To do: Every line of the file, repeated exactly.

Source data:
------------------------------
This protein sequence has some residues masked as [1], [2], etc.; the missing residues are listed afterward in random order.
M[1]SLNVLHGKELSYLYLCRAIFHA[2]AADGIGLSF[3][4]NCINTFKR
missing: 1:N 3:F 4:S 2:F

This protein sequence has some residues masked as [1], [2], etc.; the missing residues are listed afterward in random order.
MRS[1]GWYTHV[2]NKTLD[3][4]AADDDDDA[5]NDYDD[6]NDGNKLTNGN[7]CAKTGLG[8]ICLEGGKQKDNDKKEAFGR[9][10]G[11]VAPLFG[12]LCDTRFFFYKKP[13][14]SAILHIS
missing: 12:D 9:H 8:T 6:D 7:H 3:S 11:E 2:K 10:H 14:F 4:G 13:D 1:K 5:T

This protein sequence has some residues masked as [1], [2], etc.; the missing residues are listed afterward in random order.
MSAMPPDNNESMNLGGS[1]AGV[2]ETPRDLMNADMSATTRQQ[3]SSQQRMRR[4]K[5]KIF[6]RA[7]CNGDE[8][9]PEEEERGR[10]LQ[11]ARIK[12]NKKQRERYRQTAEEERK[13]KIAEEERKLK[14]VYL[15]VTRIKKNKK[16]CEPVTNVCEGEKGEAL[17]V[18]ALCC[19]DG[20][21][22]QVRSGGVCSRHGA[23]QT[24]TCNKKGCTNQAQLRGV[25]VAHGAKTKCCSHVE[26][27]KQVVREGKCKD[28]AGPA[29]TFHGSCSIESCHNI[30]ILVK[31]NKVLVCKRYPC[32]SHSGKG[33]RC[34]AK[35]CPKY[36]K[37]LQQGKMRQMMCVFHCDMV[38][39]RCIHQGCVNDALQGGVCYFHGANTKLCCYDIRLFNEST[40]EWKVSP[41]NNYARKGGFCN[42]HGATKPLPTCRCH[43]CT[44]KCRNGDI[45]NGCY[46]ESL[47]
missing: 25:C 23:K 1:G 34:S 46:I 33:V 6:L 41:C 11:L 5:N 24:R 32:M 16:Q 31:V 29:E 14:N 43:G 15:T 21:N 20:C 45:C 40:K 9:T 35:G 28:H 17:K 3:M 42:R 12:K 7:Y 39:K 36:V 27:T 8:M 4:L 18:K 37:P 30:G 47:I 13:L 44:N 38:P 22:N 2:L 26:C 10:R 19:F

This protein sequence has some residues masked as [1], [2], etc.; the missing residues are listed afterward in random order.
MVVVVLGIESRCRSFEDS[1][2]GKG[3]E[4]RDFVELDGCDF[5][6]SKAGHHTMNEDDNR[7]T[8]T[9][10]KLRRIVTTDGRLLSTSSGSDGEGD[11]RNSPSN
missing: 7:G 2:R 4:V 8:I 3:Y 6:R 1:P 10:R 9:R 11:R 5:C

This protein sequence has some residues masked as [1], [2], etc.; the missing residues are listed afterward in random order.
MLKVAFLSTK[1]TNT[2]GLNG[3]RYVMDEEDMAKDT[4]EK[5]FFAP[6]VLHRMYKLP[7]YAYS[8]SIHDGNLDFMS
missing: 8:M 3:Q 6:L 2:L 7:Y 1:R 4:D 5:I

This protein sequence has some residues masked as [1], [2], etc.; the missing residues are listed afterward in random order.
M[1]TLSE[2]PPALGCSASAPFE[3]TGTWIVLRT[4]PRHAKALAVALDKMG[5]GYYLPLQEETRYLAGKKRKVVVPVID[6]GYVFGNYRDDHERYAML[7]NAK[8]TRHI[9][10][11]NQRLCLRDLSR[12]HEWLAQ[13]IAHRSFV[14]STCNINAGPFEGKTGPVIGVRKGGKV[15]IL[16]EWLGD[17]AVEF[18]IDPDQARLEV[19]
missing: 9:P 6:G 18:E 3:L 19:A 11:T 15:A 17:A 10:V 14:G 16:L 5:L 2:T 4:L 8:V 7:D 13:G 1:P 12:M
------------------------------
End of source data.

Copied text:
This protein sequence has some residues masked as [1], [2], etc.; the missing residues are listed afterward in random order.
M[1]SLNVLHGKELSYLYLCRAIFHA[2]AADGIGLSF[3][4]NCINTFKR
missing: 1:N 3:F 4:S 2:F

This protein sequence has some residues masked as [1], [2], etc.; the missing residues are listed afterward in random order.
MRS[1]GWYTHV[2]NKTLD[3][4]AADDDDDA[5]NDYDD[6]NDGNKLTNGN[7]CAKTGLG[8]ICLEGGKQKDNDKKEAFGR[9][10]G[11]VAPLFG[12]LCDTRFFFYKKP[13][14]SAILHIS
missing: 12:D 9:H 8:T 6:D 7:H 3:S 11:E 2:K 10:H 14:F 4:G 13:D 1:K 5:T

This protein sequence has some residues masked as [1], [2], etc.; the missing residues are listed afterward in random order.
MSAMPPDNNESMNLGGS[1]AGV[2]ETPRDLMNADMSATTRQQ[3]SSQQRMRR[4]K[5]KIF[6]RA[7]CNGDE[8][9]PEEEERGR[10]LQ[11]ARIK[12]NKKQRERYRQTAEEERK[13]KIAEEERKLK[14]VYL[15]VTRIKKNKK[16]CEPVTNVCEGEKGEAL[17]V[18]ALCC[19]DG[20][21][22]QVRSGGVCSRHGA[23]QT[24]TCNKKGCTNQAQLRGV[25]VAHGAKTKCCSHVE[26][27]KQVVREGKCKD[28]AGPA[29]TFHGSCSIESCHNI[30]ILVK[31]NKVLVCKRYPC[32]SHSGKG[33]RC[34]AK[35]CPKY[36]K[37]LQQGKMRQMMCVFHCDMV[38][39]RCIHQGCVNDALQGGVCYFHGANTKLCCYDIRLFNEST[40]EWKVSP[41]NNYARKGGFCN[42]HGATKPLPTCRCH[43]CT[44]KCRNGDI[45]NGCY[46]ESL[47]
missing: 25:C 23:K 1:G 34:S 46:I 33:V 6:L 41:C 11:L 5:N 24:R 32:M 16:Q 31:V 29:E 14:N 43:G 15:T 21:N 20:C 45:C 40:K 9:T 35:G 28:H 17:K 3:M 42:R 12:K 7:Y 39:K 36:V 27:T 8:M 4:L 18:K 37:P 30:G 47:I 13:L 44:N 38:P 22:N 2:L 26:C 10:R 19:F

This protein sequence has some residues masked as [1], [2], etc.; the missing residues are listed afterward in random order.
MVVVVLGIESRCRSFEDS[1][2]GKG[3]E[4]RDFVELDGCDF[5][6]SKAGHHTMNEDDNR[7]T[8]T[9][10]KLRRIVTTDGRLLSTSSGSDGEGD[11]RNSPSN
missing: 7:G 2:R 4:V 8:I 3:Y 6:R 1:P 10:R 9:R 11:R 5:C

This protein sequence has some residues masked as [1], [2], etc.; the missing residues are listed afterward in random order.
MLKVAFLSTK[1]TNT[2]GLNG[3]RYVMDEEDMAKDT[4]EK[5]FFAP[6]VLHRMYKLP[7]YAYS[8]SIHDGNLDFMS
missing: 8:M 3:Q 6:L 2:L 7:Y 1:R 4:D 5:I

This protein sequence has some residues masked as [1], [2], etc.; the missing residues are listed afterward in random order.
M[1]TLSE[2]PPALGCSASAPFE[3]TGTWIVLRT[4]PRHAKALAVALDKMG[5]GYYLPLQEETRYLAGKKRKVVVPVID[6]GYVFGNYRDDHERYAML[7]NAK[8]TRHI[9][10][11]NQRLCLRDLSR[12]HEWLAQ[13]IAHRSFV[14]STCNINAGPFEGKTGPVIGVRKGGKV[15]IL[16]EWLGD[17]AVEF[18]IDPDQARLEV[19]
missing: 9:P 6:G 18:E 3:L 19:A 11:T 15:A 17:A 10:V 14:G 16:L 5:L 2:T 4:L 8:V 7:D 13:G 1:P 12:M